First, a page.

Theologian Mary C. Grey is one of many scholars who write about resistance (a principled rejection of what is profoundly wrong to point toward a better reality) as a spiritual discipline. In “The Outrageous Pursuit of Hope: Prophetic Dreams for the Twenty-First Century”, she has a wonderful section on “Resistance is the secret of joy.” (The wording of that heading implies a reference to Alice Walker’s novel, “Possessing the Secret of Joy.”) Grey names three threads that necessarily run through a culture of resistance.
– “The first thread is that of anger. … Holy anger is a blazing sense of outrage — this simply should not be!” Anger breaks through passivity and apathy and drives us to act for justice.
– “Second … resistance springs from the centrality of compassion. This compassion is more than a feeling, or emotion.” It is our compassion for all those who suffer that calls us to work for positive healing.
– The third thread she calls “dangerously remembering” the histories of both freedom and oppression, of good things which have been and the powers that destroy it. “And this is where the theme of prophetic laments appears. There is no adequate response to remembered sorrow until the grieving has been given full expression. And I mean community-based, responsible and ceremonial grieving, not only the abandoned individual, isolated in grief.”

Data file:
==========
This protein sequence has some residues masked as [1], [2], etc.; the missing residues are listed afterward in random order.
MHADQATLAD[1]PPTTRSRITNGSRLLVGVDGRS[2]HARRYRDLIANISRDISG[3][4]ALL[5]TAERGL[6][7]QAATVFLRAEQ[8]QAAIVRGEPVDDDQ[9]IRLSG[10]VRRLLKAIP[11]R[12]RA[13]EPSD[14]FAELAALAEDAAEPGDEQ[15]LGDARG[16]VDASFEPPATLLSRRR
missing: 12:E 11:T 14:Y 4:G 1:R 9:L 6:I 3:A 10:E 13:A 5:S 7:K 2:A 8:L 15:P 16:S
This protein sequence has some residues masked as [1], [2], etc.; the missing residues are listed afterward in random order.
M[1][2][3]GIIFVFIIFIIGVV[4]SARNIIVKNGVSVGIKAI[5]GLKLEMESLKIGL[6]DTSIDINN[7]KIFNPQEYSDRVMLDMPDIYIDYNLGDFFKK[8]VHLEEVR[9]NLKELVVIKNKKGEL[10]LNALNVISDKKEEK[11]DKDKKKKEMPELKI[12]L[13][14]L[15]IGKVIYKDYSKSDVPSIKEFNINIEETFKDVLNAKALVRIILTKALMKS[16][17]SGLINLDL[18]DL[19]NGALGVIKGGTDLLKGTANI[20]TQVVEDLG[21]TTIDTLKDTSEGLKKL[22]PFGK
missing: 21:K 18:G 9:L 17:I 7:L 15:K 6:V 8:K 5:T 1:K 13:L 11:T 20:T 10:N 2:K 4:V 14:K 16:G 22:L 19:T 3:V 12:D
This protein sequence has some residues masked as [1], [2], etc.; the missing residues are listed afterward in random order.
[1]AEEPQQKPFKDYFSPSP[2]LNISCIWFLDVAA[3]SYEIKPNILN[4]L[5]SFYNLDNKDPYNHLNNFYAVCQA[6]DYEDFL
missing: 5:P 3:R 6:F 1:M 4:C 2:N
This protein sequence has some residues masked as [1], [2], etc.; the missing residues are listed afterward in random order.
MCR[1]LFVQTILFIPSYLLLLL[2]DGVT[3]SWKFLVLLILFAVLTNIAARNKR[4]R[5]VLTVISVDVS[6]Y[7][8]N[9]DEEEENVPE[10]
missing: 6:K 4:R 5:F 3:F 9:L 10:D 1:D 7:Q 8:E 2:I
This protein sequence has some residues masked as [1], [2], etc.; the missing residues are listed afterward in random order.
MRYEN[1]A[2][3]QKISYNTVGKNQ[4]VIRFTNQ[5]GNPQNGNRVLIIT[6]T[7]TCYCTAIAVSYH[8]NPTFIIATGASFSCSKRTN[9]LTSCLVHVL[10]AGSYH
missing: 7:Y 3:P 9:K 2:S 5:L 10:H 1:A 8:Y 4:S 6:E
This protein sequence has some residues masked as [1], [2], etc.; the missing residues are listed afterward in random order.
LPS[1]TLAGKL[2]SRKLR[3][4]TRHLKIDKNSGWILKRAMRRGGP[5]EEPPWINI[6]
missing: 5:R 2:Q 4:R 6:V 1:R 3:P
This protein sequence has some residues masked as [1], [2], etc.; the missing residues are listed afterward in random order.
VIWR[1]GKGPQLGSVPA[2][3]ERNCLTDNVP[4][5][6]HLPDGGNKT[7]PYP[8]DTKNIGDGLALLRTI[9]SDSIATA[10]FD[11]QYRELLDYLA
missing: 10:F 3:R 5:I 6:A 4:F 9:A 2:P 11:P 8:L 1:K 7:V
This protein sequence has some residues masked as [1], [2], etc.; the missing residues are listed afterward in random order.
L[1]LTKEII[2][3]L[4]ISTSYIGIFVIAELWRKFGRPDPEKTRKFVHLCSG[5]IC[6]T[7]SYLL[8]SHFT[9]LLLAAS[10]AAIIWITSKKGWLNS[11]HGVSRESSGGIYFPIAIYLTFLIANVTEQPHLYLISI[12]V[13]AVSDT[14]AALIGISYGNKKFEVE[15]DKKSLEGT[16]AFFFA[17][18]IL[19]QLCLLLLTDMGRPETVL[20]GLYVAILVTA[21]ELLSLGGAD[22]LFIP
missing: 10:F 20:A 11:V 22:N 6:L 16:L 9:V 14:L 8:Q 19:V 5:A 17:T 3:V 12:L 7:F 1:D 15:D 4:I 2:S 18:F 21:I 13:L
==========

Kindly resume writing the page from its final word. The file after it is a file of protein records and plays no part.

Grey writes about resistance as one element of a theologically profound hope — a hope that is grounded in a deeply-held affirmation of what is true and good. “The point about a spirituality of resistance is that we already live from a different vision. And this is what is so energizing.” She makes many of the same points in a brief article that is available on-line in Tikkun, “Green Faith and the Recovery of Joy“.
You can read the full article on 350.org.